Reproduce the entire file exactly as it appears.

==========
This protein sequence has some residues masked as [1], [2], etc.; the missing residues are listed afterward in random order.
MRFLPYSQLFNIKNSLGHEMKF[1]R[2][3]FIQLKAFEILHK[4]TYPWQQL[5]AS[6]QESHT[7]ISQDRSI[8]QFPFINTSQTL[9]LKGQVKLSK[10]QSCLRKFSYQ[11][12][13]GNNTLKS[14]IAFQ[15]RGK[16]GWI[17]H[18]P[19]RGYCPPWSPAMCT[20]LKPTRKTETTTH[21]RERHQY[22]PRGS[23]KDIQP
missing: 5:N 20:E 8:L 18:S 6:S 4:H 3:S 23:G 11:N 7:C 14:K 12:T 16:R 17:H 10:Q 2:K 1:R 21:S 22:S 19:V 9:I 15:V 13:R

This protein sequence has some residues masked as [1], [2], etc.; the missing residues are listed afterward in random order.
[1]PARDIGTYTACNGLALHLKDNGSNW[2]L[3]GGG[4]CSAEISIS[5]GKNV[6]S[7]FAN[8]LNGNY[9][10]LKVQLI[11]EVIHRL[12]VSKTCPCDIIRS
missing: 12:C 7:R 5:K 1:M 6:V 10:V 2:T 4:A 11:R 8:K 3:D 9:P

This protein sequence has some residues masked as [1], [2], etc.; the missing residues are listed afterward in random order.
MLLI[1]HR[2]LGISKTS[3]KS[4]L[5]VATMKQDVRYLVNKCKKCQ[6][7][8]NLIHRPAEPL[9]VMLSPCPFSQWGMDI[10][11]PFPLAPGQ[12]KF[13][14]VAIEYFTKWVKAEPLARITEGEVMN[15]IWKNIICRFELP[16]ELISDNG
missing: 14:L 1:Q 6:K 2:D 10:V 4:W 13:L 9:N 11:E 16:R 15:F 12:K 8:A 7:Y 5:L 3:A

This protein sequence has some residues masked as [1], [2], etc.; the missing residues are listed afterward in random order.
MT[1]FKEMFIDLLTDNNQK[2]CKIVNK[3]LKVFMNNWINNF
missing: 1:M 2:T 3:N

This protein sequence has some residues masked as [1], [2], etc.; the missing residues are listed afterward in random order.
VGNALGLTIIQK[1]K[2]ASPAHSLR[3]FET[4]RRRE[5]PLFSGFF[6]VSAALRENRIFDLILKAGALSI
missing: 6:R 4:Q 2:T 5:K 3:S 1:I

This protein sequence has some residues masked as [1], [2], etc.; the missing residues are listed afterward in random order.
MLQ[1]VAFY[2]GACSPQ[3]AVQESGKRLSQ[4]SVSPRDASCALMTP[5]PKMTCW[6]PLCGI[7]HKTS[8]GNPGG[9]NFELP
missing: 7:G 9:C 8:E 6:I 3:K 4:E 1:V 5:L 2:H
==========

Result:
This protein sequence has some residues masked as [1], [2], etc.; the missing residues are listed afterward in random order.
MRFLPYSQLFNIKNSLGHEMKF[1]R[2][3]FIQLKAFEILHK[4]TYPWQQL[5]AS[6]QESHT[7]ISQDRSI[8]QFPFINTSQTL[9]LKGQVKLSK[10]QSCLRKFSYQ[11][12][13]GNNTLKS[14]IAFQ[15]RGK[16]GWI[17]H[18]P[19]RGYCPPWSPAMCT[20]LKPTRKTETTTH[21]RERHQY[22]PRGS[23]KDIQP
missing: 5:N 20:E 8:L 18:S 6:S 4:H 3:S 23:G 11:N 7:C 14:K 12:T 16:R 17:H 10:Q 2:K 1:R 21:S 22:S 19:V 9:I 15:V 13:R

This protein sequence has some residues masked as [1], [2], etc.; the missing residues are listed afterward in random order.
[1]PARDIGTYTACNGLALHLKDNGSNW[2]L[3]GGG[4]CSAEISIS[5]GKNV[6]S[7]FAN[8]LNGNY[9][10]LKVQLI[11]EVIHRL[12]VSKTCPCDIIRS
missing: 12:C 7:R 5:K 1:M 6:V 10:V 2:T 4:A 11:R 8:K 3:D 9:P

This protein sequence has some residues masked as [1], [2], etc.; the missing residues are listed afterward in random order.
MLLI[1]HR[2]LGISKTS[3]KS[4]L[5]VATMKQDVRYLVNKCKKCQ[6][7][8]NLIHRPAEPL[9]VMLSPCPFSQWGMDI[10][11]PFPLAPGQ[12]KF[13][14]VAIEYFTKWVKAEPLARITEGEVMN[15]IWKNIICRFELP[16]ELISDNG
missing: 14:L 1:Q 6:K 2:D 10:V 4:W 13:L 9:N 11:E 16:R 15:F 12:K 8:A 7:Y 5:L 3:A

This protein sequence has some residues masked as [1], [2], etc.; the missing residues are listed afterward in random order.
MT[1]FKEMFIDLLTDNNQK[2]CKIVNK[3]LKVFMNNWINNF
missing: 1:M 2:T 3:N

This protein sequence has some residues masked as [1], [2], etc.; the missing residues are listed afterward in random order.
VGNALGLTIIQK[1]K[2]ASPAHSLR[3]FET[4]RRRE[5]PLFSGFF[6]VSAALRENRIFDLILKAGALSI
missing: 6:R 4:Q 2:T 5:K 3:S 1:I

This protein sequence has some residues masked as [1], [2], etc.; the missing residues are listed afterward in random order.
MLQ[1]VAFY[2]GACSPQ[3]AVQESGKRLSQ[4]SVSPRDASCALMTP[5]PKMTCW[6]PLCGI[7]HKTS[8]GNPGG[9]NFELP
missing: 7:G 9:C 8:E 6:I 3:K 4:E 1:V 5:L 2:H